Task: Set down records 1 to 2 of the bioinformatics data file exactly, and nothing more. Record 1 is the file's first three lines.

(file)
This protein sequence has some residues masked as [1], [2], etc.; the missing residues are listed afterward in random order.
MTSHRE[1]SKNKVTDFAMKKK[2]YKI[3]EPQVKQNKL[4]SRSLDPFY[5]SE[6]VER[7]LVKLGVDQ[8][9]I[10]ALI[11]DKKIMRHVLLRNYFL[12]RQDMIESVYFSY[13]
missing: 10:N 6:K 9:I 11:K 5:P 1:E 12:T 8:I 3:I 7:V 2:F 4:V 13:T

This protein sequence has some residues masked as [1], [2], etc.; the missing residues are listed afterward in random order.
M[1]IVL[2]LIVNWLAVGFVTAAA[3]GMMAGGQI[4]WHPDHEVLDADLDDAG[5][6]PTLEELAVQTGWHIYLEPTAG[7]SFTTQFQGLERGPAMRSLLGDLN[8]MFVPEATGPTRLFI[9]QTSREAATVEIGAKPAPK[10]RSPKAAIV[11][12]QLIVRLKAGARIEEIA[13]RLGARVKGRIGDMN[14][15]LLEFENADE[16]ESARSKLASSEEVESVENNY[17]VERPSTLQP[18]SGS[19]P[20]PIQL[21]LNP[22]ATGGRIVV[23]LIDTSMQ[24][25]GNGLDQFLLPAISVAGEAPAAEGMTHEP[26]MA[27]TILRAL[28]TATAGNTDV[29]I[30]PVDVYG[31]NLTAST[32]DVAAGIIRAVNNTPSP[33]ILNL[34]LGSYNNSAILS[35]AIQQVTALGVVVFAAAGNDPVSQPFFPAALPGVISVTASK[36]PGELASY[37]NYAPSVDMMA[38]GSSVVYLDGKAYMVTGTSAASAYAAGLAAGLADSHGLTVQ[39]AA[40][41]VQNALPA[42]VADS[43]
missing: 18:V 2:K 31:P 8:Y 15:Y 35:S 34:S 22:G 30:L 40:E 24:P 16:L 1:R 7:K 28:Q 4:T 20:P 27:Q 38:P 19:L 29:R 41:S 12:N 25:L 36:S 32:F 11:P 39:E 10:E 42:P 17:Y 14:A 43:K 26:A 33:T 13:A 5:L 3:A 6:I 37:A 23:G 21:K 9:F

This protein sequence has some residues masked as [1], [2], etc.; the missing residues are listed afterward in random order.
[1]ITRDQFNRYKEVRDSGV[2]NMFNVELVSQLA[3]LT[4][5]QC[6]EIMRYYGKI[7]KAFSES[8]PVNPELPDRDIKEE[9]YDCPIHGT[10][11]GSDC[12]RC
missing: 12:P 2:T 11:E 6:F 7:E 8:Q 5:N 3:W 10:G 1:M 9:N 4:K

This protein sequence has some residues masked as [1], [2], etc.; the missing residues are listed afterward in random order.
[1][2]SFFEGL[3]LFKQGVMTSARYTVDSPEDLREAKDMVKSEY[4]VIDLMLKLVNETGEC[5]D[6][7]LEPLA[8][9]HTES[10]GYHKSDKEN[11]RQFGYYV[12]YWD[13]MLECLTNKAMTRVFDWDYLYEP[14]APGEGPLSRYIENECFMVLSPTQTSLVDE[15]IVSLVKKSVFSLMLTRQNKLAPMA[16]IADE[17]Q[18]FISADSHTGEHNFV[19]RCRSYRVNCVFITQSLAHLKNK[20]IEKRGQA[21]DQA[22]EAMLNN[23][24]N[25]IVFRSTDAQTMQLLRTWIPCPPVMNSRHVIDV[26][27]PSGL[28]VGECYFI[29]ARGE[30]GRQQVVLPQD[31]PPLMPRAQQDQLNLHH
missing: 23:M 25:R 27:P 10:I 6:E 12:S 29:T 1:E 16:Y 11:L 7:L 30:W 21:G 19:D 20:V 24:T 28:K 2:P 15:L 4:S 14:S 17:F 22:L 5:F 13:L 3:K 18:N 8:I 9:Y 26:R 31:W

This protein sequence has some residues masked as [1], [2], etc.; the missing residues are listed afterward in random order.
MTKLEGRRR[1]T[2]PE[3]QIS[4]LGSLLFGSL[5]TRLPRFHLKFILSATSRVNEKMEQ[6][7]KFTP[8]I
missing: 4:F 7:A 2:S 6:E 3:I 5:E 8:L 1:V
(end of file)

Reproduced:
This protein sequence has some residues masked as [1], [2], etc.; the missing residues are listed afterward in random order.
MTSHRE[1]SKNKVTDFAMKKK[2]YKI[3]EPQVKQNKL[4]SRSLDPFY[5]SE[6]VER[7]LVKLGVDQ[8][9]I[10]ALI[11]DKKIMRHVLLRNYFL[12]RQDMIESVYFSY[13]
missing: 10:N 6:K 9:I 11:K 5:P 1:E 12:T 8:I 3:I 7:V 2:F 4:V 13:T

This protein sequence has some residues masked as [1], [2], etc.; the missing residues are listed afterward in random order.
M[1]IVL[2]LIVNWLAVGFVTAAA[3]GMMAGGQI[4]WHPDHEVLDADLDDAG[5][6]PTLEELAVQTGWHIYLEPTAG[7]SFTTQFQGLERGPAMRSLLGDLN[8]MFVPEATGPTRLFI[9]QTSREAATVEIGAKPAPK[10]RSPKAAIV[11][12]QLIVRLKAGARIEEIA[13]RLGARVKGRIGDMN[14][15]LLEFENADE[16]ESARSKLASSEEVESVENNY[17]VERPSTLQP[18]SGS[19]P[20]PIQL[21]LNP[22]ATGGRIVV[23]LIDTSMQ[24][25]GNGLDQFLLPAISVAGEAPAAEGMTHEP[26]MA[27]TILRAL[28]TATAGNTDV[29]I[30]PVDVYG[31]NLTAST[32]DVAAGIIRAVNNTPSP[33]ILNL[34]LGSYNNSAILS[35]AIQQVTALGVVVFAAAGNDPVSQPFFPAALPGVISVTASK[36]PGELASY[37]NYAPSVDMMA[38]GSSVVYLDGKAYMVTGTSAASAYAAGLAAGLADSHGLTVQ[39]AA[40][41]VQNALPA[42]VADS[43]
missing: 18:V 2:K 31:P 8:Y 15:Y 35:S 34:S 22:G 30:L 40:E 24:P 16:L 1:R 7:K 28:Q 4:T 20:P 27:Q 38:P 19:L 29:R 41:S 12:N 25:L 36:S 32:F 11:P 39:E 10:E 42:P 17:Y 14:A 43:K 26:A 33:T 13:A 5:L 3:A 6:I 37:A 23:G 21:K 9:F